Naruto Uzumaki, is a loud, hyperactive, adolescent ninja who constantly searches for approval and recognition, as well as to become Hokage, who is acknowledged as the leader and strongest of all ninja in the village.
An updated version of the classic animated adventure series. After being bitten by a radioactive spider, young Peter Parker finds that he now has spider-like super powers. Hoping to use his new-found abiilties for wealth and fame, he lets his ego blind him to the needs of others, and indirectly causes the death of his uncle Ben when he refuses to help a police officer catch a fleeing criminal. Humbled by his failure, he resolves to use his talents for fighting crime, and becomes the superhero Spider-Man. While he fights assorted super-villains, Peter also must balance his personal life, including his girlfriend Mary Jane, his job as a photographer at the Daily Bugle, and a an editor who has convinced himself that Spider-man is a criminal that has to be brought down. Written by
Jean-Marc Rocher <email@example.com>
A more mature Spider romp than we're used to on TV.
Spidey on TV has always suffered from being intended for children, and blatant cases of cheesiness, and that was a part of the appeal of it. Recently however, they've come out with a new Spider formula: more mature, having characters die on screen, insanity, and dealing with a broad range of new subject matter like sex, violence, drug abuse, and murder. This show is Spider-Man: The New Animated Series (or MTV Spider-Man).
Being done in full cell shading animation, it loosely follows up on the events of the first Spider-Man movie, following Peter Parkers life as he tries to deal with college, women, life, and his responsibility of being Spider-Man. The 13 eps. series flows in a somewhat sequestered format, with each eps being cut off from the others, aside from a few exceptions (a new love interest being introduced halfway through, and the 2-part series finale), which takes away from the feel that you're watching Pete's life go on, since his actions in one eps don't necessarily reflect in any of the others. But overall it works to establish the villains which show up in every eps.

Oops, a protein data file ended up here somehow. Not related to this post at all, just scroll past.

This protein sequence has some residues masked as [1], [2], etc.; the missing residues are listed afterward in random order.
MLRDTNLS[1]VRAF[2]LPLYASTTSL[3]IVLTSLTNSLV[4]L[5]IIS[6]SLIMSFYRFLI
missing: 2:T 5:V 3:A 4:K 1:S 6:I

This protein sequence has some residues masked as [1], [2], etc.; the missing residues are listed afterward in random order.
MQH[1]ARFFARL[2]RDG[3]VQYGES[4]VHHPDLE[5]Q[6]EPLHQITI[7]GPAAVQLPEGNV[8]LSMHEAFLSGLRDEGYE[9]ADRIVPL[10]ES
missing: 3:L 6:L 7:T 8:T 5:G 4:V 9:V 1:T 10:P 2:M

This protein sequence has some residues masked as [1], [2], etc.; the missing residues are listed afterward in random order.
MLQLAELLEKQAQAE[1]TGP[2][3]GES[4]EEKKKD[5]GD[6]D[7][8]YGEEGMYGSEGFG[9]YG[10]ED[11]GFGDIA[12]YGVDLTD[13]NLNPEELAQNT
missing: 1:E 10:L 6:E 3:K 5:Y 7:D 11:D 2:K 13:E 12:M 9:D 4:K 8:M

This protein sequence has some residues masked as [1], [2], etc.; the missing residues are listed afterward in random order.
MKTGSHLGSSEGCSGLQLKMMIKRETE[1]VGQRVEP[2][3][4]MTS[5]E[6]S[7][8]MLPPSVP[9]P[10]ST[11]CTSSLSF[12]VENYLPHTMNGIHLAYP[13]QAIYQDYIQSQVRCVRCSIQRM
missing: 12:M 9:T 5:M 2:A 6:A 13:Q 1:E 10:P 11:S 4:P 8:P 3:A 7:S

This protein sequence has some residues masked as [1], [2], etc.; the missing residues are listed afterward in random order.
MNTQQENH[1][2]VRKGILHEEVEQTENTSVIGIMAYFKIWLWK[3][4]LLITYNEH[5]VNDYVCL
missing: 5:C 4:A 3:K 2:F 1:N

As said, there is a villain appearance in each eps, ranging from a college girl obsessed with Spider-Man, to Russian terrorists, to telepathic twins. Of course some of your old favorites make an appearance such as Kingpin, The Lizard, and Electro to name a few, though not all of them are handled appropriately. For example, Kingpin, who's basically the nexus with which all crime in New York revolves around, comes off as no more dangerous than a somewhat successful crime boss. While others, such as Electro and The Lizard, are almost epic in their presentation. Both of which will tempt a tear to be released if not making you cry openly.
The voice acting is decent, with Spidey sounding appropriate and having a good hint of silly sarcasm to his voice, but the problem is he doesn't really change it. In some serious scenes, it just doesn't sound much different than when he's taunting a villain, only in a slightly lower tone. The real shining voicework comes from the one-shot villains. Particularly from Rob Zombie as Dr. Kurt Conners and Kathy Griffin as Roxanne (a telepathic twin). Both giving amazing performances and convey their characters marvelously. Especially Kathy Griffin, who doesn't seem like she would be the type to play a psychotic killer at all, but her voice fits amazingly well. One special note I'd like to make is about Ethan Embry who plays Max Dillon/Electro. While his performance isn't really anything special in the first half of his eps, once he becomes Electro his quality skyrockets. With 2 lines being given by him that are the 2 most memorable, and emotionally stirring in the entire series:
No one is innocent!! NO ONE!! - Spidey: I know.. what it's like!!
Electro: No.. you.. don't!!
It's not the lines themselves, but the way that they are said that just rips your heart out. The second line never fails to make me close my eyes and turn away slightly at his pain no matter how many times I see it. It's just that well delivered. You need to listen to it in order to understand what I mean, words can't explain it.
Overall, this is a well made Spider-man series with a more mature twist than what we're expecting to see from a spidey series. Though not without it's flaws (reuse of 3-4 people designs as extras continuously, repetition of Spidey's catch phrase "seriously.. ow!", etc.) it's definitely a worthy addition to the Spidey franchise, and is definitely worth a look if you're at all interested in your Friendly Neighbourhood Spider-Man.
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